Oh yes: Sources tell NBC that FBI is optimistic it can recover data from Hillary's wiped server; Update: Hillary dodges when asked if server was wiped

Who do you think is more likely to cry when Hillary is finally arrested, her or Bill?

Right. Bill.

The FBI may be able to recover at least some data from Hillary Clinton’s private email server even though there was an attempt to wipe it, two sources with direct knowledge of the process told NBC News on Tuesday…

The FBI “will try to figure what’s there, how it got there and who put it there,” one of the sources said.

A team of intelligence community reviewers also looking at emails from the server have identified 305 documents that have been referred to their agencies for further consultation, State Department lawyers said in a court filing Tuesday intended to update a federal judge on efforts to release the emails.

It’s not just the e-mails they’re looking at potentially. Now that they have the server, they should be able to tell how many different users were accessing it, including unauthorized users. Which is to say, even if it can’t be proved that Hillary herself knowingly transmitted classified information in an insecure manner — not the criminal standard of culpability but the moral standard she’ll claim in doing damage control — the feds might be able to tell if foreign spies were reading her e-mail. It’ll be fun watching her on the trail trying to sell herself as the experienced adult in the room on national security when the papers are full of stories about the Chinese or Russians reading Top Secret documents right over her shoulder. At a minimum, the feds should be able to glean just how thorough her security protocols were. Did she do everything in her power to impede outside access into the system? The early bets on that are … not in her favor.

Another key question: When, precisely, was the server wiped? PolitiFact addressed that question last month and the closest it came to an answer was sometime in the fall of 2014, after the State Department had asked her for her work-related correspondence and she sent them a batch of e-mails in reply. Is that true, or did she actually wipe it much later, perhaps after Trey Gowdy subpoenaed her in March demanding that she produce all correspondence related to the Benghazi attack? If the answer is “after” then we have obstruction of justice in the form of destroying records to avoid compliance with a lawful demand. In fact, even if the answer is “before,” you could argue that we have obstruction of justice anyway. Law prof Ronald Rotunda made a compelling case back in March that if Hillary had reason to believe her e-mails might be subpoenaed eventually, then destroying them would make her guilty of anticipatory obstruction of justice. You shouldn’t be allowed to evade punishment, after all, just because you’re quick off the block in erasing damaging material while the authorities are still drawing up subpoenas and search warrants. If it turns out the server was wiped much later than we thought, when she clearly had reason to believe congressional investigators and even the FBI might have interest in it, she might be cooked.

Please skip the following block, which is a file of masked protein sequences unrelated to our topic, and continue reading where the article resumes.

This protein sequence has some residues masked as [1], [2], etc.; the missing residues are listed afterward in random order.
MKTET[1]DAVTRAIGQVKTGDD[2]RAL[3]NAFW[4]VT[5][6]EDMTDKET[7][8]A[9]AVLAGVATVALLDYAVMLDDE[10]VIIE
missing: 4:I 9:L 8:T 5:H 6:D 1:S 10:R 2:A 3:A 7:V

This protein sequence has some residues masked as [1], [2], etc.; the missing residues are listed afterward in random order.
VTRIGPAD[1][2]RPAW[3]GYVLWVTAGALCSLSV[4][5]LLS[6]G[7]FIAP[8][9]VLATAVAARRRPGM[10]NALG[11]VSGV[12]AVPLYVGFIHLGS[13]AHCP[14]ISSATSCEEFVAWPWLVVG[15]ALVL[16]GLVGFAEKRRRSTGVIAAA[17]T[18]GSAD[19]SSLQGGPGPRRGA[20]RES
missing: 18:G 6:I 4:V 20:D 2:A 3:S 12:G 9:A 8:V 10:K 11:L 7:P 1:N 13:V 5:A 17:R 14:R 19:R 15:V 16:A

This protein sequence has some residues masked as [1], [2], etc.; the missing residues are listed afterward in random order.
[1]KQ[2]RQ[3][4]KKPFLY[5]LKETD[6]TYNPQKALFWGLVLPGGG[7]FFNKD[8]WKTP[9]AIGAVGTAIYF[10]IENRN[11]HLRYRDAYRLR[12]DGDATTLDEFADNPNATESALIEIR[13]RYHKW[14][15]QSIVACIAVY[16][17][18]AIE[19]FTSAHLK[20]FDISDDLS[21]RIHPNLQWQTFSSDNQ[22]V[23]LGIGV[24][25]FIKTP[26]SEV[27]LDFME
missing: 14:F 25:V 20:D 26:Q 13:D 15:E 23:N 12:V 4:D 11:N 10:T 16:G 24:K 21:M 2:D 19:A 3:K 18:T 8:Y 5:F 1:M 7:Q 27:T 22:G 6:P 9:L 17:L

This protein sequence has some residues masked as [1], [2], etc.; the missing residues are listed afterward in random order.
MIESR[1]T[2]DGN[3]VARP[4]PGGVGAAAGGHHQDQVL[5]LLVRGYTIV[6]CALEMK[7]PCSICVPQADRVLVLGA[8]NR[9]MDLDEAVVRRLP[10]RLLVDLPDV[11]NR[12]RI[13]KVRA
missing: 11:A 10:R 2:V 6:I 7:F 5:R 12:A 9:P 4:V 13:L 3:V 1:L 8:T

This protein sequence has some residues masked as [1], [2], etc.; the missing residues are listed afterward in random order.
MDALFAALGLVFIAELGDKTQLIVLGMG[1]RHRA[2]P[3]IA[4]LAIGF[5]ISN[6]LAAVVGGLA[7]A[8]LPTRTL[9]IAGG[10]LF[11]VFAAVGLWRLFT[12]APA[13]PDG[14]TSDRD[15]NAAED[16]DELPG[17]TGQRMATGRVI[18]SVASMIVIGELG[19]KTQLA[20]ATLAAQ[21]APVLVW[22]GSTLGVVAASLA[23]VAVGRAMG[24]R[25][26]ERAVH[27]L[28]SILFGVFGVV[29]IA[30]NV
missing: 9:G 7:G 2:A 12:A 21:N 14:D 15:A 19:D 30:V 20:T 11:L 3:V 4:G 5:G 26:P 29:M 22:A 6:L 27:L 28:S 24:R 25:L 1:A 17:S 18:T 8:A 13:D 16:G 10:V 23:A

Exit question: Why didn’t she have the server physically destroyed after she left the State Department so that nothing would be recoverable? For that matter, why didn’t she purge her archives and replace the server periodically, precisely so that she could claim it was a normal business practice if/when the feds came calling? The weirdest thing about this scandal is how haphazard Hillary’s behavior was throughout. She took a huge risk to begin with by putting her correspondence on an insecure private server, knowing that spies would be eager to infiltrate it, but instead of shelling out big bucks for the best security money could buy, she ran the operation out of her basement and then turned the old server over to a small mom-and-pop shop in the midwest. I would have thought the Clintons would hire their own white-hat hackers to defend their system from invasive attacks 24/7 and then run the latest server through an industrial shredder every year or so to make sure any data is good and gone. I don’t get it.

Update: “What, with a cloth?”

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